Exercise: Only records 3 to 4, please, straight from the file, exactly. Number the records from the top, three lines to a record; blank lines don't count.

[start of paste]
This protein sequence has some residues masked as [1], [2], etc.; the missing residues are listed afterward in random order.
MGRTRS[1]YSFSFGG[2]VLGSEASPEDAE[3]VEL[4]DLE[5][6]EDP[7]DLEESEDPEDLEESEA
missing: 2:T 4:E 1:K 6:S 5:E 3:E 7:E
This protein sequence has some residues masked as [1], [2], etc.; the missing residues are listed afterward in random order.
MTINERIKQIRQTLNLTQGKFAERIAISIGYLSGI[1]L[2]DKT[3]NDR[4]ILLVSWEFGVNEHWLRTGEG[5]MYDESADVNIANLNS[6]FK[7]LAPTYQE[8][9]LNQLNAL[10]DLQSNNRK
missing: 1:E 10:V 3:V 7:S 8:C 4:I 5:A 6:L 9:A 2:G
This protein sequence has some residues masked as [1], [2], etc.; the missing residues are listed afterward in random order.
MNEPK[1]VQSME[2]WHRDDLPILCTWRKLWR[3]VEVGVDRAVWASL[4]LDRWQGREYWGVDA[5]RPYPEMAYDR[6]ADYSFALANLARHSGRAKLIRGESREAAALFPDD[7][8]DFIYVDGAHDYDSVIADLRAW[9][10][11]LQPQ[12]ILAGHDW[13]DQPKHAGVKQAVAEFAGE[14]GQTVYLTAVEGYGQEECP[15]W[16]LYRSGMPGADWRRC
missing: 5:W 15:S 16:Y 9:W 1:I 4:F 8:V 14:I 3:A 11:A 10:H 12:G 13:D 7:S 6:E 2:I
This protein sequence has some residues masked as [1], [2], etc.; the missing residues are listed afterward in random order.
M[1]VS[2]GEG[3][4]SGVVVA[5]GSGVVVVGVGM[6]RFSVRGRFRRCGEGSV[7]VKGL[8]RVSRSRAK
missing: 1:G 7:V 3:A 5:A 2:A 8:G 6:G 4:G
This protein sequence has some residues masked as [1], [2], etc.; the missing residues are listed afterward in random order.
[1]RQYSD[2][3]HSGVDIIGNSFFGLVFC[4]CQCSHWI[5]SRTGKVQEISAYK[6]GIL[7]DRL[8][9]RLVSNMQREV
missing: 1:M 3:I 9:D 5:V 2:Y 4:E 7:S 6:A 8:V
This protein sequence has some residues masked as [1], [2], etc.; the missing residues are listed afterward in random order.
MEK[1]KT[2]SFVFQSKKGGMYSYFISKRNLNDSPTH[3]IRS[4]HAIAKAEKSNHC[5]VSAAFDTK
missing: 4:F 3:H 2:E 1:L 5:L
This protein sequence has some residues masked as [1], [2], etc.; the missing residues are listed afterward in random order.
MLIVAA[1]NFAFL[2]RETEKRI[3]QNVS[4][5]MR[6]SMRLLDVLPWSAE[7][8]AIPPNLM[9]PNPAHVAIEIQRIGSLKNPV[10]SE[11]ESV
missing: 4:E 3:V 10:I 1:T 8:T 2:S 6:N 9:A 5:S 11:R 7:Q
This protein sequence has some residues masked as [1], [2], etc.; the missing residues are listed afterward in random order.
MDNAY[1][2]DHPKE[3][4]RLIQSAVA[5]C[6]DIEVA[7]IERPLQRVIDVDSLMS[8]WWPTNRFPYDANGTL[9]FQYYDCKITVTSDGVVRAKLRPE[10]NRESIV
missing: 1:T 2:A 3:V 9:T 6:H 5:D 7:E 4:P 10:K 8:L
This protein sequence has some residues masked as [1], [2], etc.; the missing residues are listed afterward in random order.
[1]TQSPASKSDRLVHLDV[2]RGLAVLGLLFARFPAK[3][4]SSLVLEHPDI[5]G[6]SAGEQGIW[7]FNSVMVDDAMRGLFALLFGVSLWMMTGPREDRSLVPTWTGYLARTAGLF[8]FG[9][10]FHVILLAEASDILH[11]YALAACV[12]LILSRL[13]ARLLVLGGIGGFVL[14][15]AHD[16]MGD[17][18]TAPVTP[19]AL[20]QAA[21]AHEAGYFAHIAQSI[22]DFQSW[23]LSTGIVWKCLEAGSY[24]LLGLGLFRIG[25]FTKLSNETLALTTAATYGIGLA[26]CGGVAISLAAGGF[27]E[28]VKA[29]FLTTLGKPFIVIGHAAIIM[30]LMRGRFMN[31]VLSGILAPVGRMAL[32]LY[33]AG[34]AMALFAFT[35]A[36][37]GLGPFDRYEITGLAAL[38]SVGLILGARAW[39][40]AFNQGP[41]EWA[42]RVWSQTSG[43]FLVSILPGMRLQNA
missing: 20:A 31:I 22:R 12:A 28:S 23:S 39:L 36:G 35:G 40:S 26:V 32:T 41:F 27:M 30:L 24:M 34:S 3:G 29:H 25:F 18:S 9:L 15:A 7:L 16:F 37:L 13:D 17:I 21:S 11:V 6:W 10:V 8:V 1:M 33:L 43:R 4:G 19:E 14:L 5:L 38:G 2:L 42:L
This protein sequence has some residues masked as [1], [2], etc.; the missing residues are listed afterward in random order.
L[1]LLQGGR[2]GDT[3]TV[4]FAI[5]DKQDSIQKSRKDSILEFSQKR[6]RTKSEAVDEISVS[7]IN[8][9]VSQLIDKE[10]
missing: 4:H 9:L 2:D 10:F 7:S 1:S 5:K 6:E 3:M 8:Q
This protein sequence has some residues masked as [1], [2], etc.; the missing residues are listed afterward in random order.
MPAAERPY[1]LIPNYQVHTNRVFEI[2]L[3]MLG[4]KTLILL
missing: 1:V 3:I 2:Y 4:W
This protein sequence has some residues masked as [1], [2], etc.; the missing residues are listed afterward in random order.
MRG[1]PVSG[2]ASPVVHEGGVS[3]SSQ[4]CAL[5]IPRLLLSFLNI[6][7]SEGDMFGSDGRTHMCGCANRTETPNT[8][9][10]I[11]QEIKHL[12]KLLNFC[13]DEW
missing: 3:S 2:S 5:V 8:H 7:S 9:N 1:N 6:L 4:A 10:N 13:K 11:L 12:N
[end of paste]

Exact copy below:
This protein sequence has some residues masked as [1], [2], etc.; the missing residues are listed afterward in random order.
MNEPK[1]VQSME[2]WHRDDLPILCTWRKLWR[3]VEVGVDRAVWASL[4]LDRWQGREYWGVDA[5]RPYPEMAYDR[6]ADYSFALANLARHSGRAKLIRGESREAAALFPDD[7][8]DFIYVDGAHDYDSVIADLRAW[9][10][11]LQPQ[12]ILAGHDW[13]DQPKHAGVKQAVAEFAGE[14]GQTVYLTAVEGYGQEECP[15]W[16]LYRSGMPGADWRRC
missing: 5:W 15:S 16:Y 9:W 1:I 4:F 8:V 14:I 3:A 11:A 10:H 12:G 13:D 7:S 6:E 2:I
This protein sequence has some residues masked as [1], [2], etc.; the missing residues are listed afterward in random order.
M[1]VS[2]GEG[3][4]SGVVVA[5]GSGVVVVGVGM[6]RFSVRGRFRRCGEGSV[7]VKGL[8]RVSRSRAK
missing: 1:G 7:V 3:A 5:A 2:A 8:G 6:G 4:G